211. RADIOLOGY DEVICE - A radiology device that is used as a diagnostic device, or is used as a therapeutic device, or has two or more types of uses (e.g., used both as a diagnostic device and a therapeutic device. See [21CFR § 892.1000 - 892.6500] for specific listings of device types for each category.
212. RADIOPAQUE CONTRAST AGENTS - Materials that stop or attenuate radiation that is passed through the body, creating an outline on film of the organ(s) being examined. Contrast agents, sometimes called "dyes," do not contain radioisotopes. When such agents are used, exposure to radiation results only from the X-ray equipment used in the examination. The chemical structure of radiopaque contrast agents can produce a variety of adverse reactions, some of which may be severe and possibly life-threatening in certain individuals.
213. RADIOPHARMACEUTICALS - Drugs (compounds or materials) that may be labeled or tagged with a radioisotope. These materials are largely physiological or subpharmacological in action, and, in many cases, function much like materials found in the body. The principal risk associated with these materials is the consequent radiation exposure to the body or to specific organ systems when they are injected into the body.
214. RANDOM, RANDOM ASSIGNMENT, RANDOMIZATION, RANDOMIZED - Assignment of subjects to different treatments, interventions, or conditions according to chance rather than systematically (e.g., as dictated by the standard or usual response to their condition, history, or prognosis, or according to demographic characteristics). Random assignment of subjects to conditions is an essential element of experimental research because it makes more likely the probability that differences observed between subject groups are the result of the experimental intervention.
215. RECOMBINANT DNA TECHNOLOGY - "The ability to chop up DNA, the stuff of which genes are made, and move the pieces, [which] permits the direct examination of the human genome," and the identification of the genetic components of a wide variety of disorders [Holtzman (1989), p. 1]. Recombinant DNA technology is also used to develop diagnostic screens and tests, as well as drugs and biologics for treating diseases with genetic components.
216. RECUSAL – The temporary absence of the IRB member during deliberation and vote on the project with respect to which the member has a conflict.
217. REM (ROENTGEN EQUIVALENT IN MAN) - the unit of measurement for a dose of an ionizing radiation that produces the same biological effect as a unit of absorbed does (1 rad) of ordinary X-rays. One millirem is equal to 1/1000 of a rem.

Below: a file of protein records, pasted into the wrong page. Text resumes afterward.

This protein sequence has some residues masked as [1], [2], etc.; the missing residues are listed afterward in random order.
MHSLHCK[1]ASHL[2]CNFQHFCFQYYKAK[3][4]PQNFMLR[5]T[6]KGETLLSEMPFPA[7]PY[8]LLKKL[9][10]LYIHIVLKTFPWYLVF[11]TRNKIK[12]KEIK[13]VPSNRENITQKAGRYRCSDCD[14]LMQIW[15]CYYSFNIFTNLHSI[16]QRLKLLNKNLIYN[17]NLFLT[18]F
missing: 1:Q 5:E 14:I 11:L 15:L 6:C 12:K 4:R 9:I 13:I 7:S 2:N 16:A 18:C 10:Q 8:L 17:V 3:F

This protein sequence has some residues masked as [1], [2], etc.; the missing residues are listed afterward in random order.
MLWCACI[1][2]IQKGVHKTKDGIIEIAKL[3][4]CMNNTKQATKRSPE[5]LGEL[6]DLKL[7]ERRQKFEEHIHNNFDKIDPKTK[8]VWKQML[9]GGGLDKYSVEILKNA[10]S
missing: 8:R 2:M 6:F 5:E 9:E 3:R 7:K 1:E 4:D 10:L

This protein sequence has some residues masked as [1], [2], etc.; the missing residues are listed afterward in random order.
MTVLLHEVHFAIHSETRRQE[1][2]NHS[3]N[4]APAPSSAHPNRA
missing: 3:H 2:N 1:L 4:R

218. REMISSION - A period in which the signs and symptoms of a disease are diminished or in abeyance. The term "remission" is used when one cannot say with confidence that the disease has been cured.
219. REMUNERATION - Payment for participation in research. (NOTE: It is wise to confine use of the term "compensation" to payment or provision of care for research-related injuries.) (Compare: Compensation.)
220. REPOSITORY – A common site for storage of collection of human biologic specimens available for study. This may be one geographic location or may be a virtual aggregation of biologic specimens from many locations. Repositories are also referred to as tissue banks, collection, resources, inventories, or by other terms. Repository activities involve three components: (i) the collectors of tissue samples; (ii) the repository storage and data management center; and (iii) the recipient.
a) (as defined by DHHS regulations) – A systematic investigation, including research development, testing and evaluation designed to develop or contribute to generalizable knowledge [45 CFR 46.102(d)].
b) (as defined by FDA regulations) (synonymous with the term Clinical Investigation)
(1) Any experiment that involves a test article and one or more human subjects and that either is subject to requirements for prior submission to the Food and Drug Administration under section 505(i) or 520(g) of the act, or is not subject to requirements for prior submission to the Food and Drug Administration under these sections of the act, but the results of which are intended to be submitted later to, or held for inspection by, the Food and Drug Administration as part of an application for a research or marketing permit. The term does not include experiments that are subject to the provisions of Part 58 of 21 CFR 58 (“Good Laboratory Practice for Nonclinical Laboratory Studies”). The terms research, clinical research, clinical study, study, and clinical investigation are deemed to be synonymous. [21 CFR 50.3(c) and 21 CFR 56.102(c)]
(2) Any experiment in which a drug is administered or dispensed to, or used involving, one or more human subjects. An experiment is any use of a drug except for the use of a marketed drug in the course of medical practice. [21CFE 312.3(b)]